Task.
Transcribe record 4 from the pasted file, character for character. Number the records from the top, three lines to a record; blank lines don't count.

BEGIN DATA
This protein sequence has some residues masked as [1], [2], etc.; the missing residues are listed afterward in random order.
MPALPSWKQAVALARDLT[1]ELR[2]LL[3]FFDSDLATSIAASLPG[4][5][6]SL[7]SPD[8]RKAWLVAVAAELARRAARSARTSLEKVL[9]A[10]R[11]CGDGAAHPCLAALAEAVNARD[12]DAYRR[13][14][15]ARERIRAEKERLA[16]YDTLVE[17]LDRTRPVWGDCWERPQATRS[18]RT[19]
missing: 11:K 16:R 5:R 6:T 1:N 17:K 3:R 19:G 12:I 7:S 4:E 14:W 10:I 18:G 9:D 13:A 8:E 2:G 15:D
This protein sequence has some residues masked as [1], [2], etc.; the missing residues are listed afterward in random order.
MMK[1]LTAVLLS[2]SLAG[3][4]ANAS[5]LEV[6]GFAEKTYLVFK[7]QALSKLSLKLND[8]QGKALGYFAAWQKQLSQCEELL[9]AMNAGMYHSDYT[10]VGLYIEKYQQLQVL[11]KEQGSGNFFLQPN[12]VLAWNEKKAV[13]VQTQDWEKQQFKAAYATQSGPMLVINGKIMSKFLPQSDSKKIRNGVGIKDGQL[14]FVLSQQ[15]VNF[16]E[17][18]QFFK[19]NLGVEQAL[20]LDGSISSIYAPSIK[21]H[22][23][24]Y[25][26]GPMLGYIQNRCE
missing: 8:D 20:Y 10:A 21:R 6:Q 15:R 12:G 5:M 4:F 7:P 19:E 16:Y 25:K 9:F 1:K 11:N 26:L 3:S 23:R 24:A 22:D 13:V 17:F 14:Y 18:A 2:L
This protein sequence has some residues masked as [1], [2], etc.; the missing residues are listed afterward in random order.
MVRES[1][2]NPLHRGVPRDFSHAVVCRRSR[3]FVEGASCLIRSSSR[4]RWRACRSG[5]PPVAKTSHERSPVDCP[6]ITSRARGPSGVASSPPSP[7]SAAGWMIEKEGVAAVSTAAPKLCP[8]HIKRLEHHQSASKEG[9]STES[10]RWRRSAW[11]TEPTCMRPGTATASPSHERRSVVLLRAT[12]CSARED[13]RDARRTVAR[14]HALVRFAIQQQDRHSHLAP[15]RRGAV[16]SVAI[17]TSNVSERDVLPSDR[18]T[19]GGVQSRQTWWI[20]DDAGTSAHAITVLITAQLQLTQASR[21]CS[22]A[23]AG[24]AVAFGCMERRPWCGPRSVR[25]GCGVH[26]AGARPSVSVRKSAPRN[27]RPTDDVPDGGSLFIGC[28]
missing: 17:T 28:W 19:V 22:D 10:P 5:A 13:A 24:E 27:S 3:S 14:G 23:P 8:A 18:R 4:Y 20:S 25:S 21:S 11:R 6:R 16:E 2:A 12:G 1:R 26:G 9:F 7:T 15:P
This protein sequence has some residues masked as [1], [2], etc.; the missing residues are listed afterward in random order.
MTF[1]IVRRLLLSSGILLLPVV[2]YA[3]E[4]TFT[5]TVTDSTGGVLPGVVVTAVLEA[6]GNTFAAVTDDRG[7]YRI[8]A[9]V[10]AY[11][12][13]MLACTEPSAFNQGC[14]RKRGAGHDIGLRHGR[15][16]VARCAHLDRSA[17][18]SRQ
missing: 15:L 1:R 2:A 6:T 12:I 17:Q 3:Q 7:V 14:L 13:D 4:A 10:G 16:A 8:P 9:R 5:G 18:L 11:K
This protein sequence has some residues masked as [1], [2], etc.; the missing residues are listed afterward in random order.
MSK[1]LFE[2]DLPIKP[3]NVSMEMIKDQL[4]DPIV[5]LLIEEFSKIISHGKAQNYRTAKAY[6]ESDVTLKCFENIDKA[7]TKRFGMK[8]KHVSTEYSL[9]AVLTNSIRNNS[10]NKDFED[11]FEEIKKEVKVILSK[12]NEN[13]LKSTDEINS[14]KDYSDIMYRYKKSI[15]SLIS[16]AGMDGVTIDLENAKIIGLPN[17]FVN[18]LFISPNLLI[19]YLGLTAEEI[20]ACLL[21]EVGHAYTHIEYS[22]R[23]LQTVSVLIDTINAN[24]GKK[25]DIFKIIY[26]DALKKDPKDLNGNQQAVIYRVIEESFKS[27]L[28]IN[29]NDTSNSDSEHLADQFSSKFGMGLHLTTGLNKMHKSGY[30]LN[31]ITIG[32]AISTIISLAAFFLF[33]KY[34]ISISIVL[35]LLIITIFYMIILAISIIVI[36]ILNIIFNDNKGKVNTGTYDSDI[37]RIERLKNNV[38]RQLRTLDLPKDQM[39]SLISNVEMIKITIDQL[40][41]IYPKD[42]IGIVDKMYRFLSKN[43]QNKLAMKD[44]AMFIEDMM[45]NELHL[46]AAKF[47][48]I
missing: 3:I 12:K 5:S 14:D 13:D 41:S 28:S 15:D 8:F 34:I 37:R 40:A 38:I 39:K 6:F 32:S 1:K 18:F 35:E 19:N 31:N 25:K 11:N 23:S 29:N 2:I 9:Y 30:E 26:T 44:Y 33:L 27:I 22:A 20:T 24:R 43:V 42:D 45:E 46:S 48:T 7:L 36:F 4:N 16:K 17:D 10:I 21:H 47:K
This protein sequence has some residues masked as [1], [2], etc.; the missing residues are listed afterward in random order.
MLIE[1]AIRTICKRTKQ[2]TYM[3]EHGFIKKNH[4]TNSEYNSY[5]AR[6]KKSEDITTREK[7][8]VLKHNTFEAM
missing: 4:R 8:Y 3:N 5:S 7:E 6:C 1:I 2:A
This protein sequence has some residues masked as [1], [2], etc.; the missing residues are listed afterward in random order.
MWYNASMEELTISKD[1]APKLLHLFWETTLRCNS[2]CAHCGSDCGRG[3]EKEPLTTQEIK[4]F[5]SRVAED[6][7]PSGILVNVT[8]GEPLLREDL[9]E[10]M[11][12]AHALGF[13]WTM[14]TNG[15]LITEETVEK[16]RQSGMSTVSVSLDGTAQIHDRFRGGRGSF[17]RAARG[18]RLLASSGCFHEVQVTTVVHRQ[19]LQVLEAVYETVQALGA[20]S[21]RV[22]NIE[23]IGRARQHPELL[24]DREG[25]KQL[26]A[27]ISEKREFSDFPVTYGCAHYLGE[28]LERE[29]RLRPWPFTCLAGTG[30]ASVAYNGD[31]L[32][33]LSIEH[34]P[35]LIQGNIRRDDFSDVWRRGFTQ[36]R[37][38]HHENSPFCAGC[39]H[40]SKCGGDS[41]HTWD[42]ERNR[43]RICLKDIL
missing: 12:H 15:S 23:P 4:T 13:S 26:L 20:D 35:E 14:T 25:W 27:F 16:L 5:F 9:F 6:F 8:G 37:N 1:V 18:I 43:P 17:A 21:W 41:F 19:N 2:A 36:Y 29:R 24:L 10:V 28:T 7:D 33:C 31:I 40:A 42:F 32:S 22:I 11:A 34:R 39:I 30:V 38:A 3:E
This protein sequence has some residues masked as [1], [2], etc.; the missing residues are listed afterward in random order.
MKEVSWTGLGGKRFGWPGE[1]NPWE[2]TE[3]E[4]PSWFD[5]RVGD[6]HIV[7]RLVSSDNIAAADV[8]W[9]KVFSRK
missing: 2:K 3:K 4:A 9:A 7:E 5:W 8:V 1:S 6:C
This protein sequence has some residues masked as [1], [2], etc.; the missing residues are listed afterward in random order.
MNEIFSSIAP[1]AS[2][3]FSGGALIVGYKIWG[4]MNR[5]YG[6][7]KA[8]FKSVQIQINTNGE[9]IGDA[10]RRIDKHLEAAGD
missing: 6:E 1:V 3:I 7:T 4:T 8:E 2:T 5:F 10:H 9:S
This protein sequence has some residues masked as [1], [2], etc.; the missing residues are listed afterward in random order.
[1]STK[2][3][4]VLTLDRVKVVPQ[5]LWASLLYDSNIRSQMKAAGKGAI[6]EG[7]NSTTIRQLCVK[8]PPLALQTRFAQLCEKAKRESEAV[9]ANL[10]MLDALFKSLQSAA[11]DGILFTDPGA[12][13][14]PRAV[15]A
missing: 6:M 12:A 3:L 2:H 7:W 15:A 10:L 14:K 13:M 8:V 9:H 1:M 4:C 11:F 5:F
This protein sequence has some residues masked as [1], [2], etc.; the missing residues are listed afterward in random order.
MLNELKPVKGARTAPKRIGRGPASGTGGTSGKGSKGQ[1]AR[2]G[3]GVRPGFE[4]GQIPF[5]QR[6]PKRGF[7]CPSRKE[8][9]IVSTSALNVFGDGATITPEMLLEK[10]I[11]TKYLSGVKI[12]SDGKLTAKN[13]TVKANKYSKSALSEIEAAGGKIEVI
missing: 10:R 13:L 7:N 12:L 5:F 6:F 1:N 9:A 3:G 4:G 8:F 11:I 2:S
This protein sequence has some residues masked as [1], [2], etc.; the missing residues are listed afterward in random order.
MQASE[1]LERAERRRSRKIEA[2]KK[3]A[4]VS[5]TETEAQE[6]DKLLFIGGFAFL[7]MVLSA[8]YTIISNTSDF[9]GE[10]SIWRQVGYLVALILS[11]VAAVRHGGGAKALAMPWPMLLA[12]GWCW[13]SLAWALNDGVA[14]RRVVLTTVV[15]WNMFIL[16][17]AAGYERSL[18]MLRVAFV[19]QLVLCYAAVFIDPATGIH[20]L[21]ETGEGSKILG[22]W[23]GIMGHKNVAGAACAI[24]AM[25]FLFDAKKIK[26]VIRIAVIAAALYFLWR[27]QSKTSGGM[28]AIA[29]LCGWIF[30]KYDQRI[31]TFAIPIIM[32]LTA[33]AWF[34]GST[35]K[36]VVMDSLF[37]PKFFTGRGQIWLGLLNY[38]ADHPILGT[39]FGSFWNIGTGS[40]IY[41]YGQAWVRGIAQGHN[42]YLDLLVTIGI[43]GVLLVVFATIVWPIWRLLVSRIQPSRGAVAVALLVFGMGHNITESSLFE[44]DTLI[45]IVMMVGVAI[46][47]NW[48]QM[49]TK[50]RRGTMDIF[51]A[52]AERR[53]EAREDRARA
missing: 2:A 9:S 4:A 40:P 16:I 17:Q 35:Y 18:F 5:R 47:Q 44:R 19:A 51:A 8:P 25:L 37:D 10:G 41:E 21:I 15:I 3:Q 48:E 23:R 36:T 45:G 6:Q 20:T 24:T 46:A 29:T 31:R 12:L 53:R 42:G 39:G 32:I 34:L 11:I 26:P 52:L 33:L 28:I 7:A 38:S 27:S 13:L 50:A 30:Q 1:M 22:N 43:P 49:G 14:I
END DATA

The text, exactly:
This protein sequence has some residues masked as [1], [2], etc.; the missing residues are listed afterward in random order.
MTF[1]IVRRLLLSSGILLLPVV[2]YA[3]E[4]TFT[5]TVTDSTGGVLPGVVVTAVLEA[6]GNTFAAVTDDRG[7]YRI[8]A[9]V[10]AY[11][12][13]MLACTEPSAFNQGC[14]RKRGAGHDIGLRHGR[15][16]VARCAHLDRSA[17][18]SRQ
missing: 15:L 1:R 2:A 6:T 12:I 17:Q 3:Q 7:V 14:L 13:D 4:A 10:G 16:A 8:P 9:R 5:G 18:L 11:K